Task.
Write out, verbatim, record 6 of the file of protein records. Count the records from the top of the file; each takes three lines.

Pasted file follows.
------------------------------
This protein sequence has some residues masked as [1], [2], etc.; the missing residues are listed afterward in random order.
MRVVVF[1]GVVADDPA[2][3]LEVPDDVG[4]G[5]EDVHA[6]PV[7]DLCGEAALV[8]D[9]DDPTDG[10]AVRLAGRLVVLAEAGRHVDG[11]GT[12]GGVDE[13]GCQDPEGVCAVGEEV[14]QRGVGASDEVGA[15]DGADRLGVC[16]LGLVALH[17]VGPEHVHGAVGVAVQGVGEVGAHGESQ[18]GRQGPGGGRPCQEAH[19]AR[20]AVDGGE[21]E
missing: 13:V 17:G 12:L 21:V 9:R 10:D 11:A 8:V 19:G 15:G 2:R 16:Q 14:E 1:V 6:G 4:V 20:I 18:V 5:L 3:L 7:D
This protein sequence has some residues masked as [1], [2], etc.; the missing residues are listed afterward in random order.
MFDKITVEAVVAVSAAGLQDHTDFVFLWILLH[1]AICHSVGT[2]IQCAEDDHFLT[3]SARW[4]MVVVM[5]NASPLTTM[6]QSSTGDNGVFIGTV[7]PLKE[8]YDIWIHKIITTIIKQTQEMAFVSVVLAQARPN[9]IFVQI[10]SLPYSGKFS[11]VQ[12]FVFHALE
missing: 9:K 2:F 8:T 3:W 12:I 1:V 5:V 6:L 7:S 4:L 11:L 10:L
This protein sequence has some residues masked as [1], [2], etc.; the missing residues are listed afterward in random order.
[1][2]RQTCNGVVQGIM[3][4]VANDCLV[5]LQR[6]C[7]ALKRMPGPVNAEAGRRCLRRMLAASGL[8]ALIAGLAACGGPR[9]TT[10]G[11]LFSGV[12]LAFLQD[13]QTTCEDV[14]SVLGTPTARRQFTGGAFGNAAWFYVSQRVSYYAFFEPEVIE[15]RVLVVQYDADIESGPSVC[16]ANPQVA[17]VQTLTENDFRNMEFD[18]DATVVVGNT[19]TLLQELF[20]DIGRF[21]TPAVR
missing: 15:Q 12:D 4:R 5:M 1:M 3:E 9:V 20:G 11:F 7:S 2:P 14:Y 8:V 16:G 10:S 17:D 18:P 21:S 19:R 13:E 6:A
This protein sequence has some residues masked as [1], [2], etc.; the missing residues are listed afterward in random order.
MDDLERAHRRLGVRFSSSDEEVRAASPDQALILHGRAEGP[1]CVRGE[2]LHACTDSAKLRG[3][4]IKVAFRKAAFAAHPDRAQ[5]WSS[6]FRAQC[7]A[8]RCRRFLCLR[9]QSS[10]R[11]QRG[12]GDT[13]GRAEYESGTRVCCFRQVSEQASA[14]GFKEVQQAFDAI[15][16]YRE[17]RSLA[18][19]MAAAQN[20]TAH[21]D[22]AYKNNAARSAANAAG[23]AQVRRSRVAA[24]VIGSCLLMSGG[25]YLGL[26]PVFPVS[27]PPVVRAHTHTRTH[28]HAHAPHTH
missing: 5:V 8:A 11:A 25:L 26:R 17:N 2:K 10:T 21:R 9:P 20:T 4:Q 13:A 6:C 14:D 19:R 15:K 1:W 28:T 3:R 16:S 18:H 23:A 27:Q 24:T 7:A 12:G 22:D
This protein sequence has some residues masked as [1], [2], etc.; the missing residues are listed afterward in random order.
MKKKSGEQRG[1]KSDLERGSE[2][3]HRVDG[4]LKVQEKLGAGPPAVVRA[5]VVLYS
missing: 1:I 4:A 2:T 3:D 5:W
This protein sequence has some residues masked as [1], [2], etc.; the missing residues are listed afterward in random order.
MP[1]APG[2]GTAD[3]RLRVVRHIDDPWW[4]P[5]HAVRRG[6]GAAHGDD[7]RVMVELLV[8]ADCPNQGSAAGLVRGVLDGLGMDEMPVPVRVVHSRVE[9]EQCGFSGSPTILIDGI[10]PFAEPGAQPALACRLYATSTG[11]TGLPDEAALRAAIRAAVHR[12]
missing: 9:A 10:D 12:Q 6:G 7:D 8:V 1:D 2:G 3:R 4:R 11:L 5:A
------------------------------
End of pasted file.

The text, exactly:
This protein sequence has some residues masked as [1], [2], etc.; the missing residues are listed afterward in random order.
MP[1]APG[2]GTAD[3]RLRVVRHIDDPWW[4]P[5]HAVRRG[6]GAAHGDD[7]RVMVELLV[8]ADCPNQGSAAGLVRGVLDGLGMDEMPVPVRVVHSRVE[9]EQCGFSGSPTILIDGI[10]PFAEPGAQPALACRLYATSTG[11]TGLPDEAALRAAIRAAVHR[12]
missing: 9:A 10:D 12:Q 6:G 7:D 8:V 1:D 2:G 3:R 4:R 11:L 5:A